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Urgent Care

Reliant Medical Group Southboro Medical - Now a part of Reliant Medical Group (800) 283-2556 (508) 481-5500

What is Sleep Apnea?

Sleep apnea is an interruption in breathing during sleep that occurs for 10 to 30 seconds at a time. These short stops in breathing can occur hundreds of times a night and prevent you from getting the deep, restful sleep you need. Doctors estimate that approximately 18 million American suffer from sleep apnea. This common condition usually afflicts men and those who are over forty years of age more often than others. However, sleep apnea can affect any person at any age.

Obstructive and Central Sleep Apnea

There are two different kinds of sleep apnea: obstructive apnea and central apnea. Obstructive sleep apnea is the most common type, and afflicts 90% of people suffering from sleep apnea. In obstructive sleep apnea, something is blocking the airway to the lungs (also called the trachea). This can be caused by a large amount of fatty tissue in the throat as well as the tongue, tonsils or uvula. Central sleep apnea is a much rarer condition and caused by problems with the central nervous system which tell the body to breath during sleep. The muscles used to breath in this type of sleep apnea fail to get the correct signal from the brain, causing an interruption in your sleep.

If left untreated, sleep apnea can be a dangerous condition. People suffering from sleep apnea have been known to fall asleep while driving or while at work. The risk of heart disease, stroke and high blood pressure is also higher if sleep apnea is left untreated.

Determining if You Have Sleep Apnea

Your doctor will usually request a sleep test, called a polysomnography, to determine if you are suffering from sleep apnea. A polysomnography is a sophisticated test usually performed at a sleep study center. The test involves the monitoring of brain activity, eye and jaw muscle movement, leg movement, respiration and oxygen level as well as audio monitoring. Sensors are placed on the patient before bedtime and then information is gathered and fed into a computer during sleep. Your doctor analyzes the reports from the computer to determine what is really happening when you sleep, and if you have sleep apnea.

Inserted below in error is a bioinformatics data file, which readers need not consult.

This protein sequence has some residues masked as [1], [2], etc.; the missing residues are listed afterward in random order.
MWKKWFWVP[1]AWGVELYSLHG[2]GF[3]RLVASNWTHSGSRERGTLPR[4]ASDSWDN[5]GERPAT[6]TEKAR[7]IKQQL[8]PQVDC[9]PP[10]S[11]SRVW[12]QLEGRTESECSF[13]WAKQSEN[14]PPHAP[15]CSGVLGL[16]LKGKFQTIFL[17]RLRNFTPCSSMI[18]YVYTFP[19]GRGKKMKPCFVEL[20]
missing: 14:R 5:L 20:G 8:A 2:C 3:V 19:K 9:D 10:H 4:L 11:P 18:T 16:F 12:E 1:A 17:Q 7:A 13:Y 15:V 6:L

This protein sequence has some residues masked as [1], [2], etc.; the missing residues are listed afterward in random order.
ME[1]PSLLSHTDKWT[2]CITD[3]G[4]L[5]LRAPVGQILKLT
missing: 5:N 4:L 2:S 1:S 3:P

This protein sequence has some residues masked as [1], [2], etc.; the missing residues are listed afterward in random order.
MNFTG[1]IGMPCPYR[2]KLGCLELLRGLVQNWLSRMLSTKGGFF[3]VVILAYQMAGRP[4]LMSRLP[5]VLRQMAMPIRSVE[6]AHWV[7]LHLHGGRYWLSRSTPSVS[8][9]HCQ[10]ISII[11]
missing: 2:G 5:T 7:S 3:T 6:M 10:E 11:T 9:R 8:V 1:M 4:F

How is Sleep Apnea Treated?

Mild sleep apnea can often be treated by behavioral changes. Losing weight and sleeping on your side are two of the most important changes. There are also oral mouth devices that can be worn to keep your airway open during sleep. These also help prevent snoring.

Moderate to severe sleep apnea is usually treated with a C-PAP (Continuous Positive Airway Pressure) machine. This device blows air into your nose to create positive pressure that keeps your airway open during sleep. For more severe sleep apnea cases, there is a Bi-Level (Bi-PAP) machine which blows air at two different pressures to keep the airway open. Your physician will determine the correct air pressure needed to allow you to sleep uninterrupted and achieve a good night’s rest.

Depending on the causes involved, there are also other methods to treat sleep apnea, including fixing a deviated septum to open the nasal passages and removing the tonsils and adenoids. Other surgical methods are sometimes utilized for treating sleep apnea, usually for patients that cannot tolerate using a C-PAP machine.

If you feel you are suffering from sleep apnea, talk to your doctor as soon as possible. With effective treatments readily available, there’s no reason to keep suffering from the danger of sleep apnea.

Do You Have Sleep Apnea?

Since you are sleeping when it occurs, it is not always easy to recognize sleep apnea. It is often first recognized by a spouse. Here are some key warning signs:

  • Recurrent daytime sleepiness, irritability and fatigue
  • Loud, heavy snoring while sleeping
  • Long pauses in your breathing during sleep
  • Waking with a headache in the morning

If you have any of these symptoms, you could be suffering from sleep apnea. Sleep apnea can be a dangerous condition, so talk to your doctor to learn how you can be tested. Call the Pulmonary & Critical Care department at (508) 368-3120.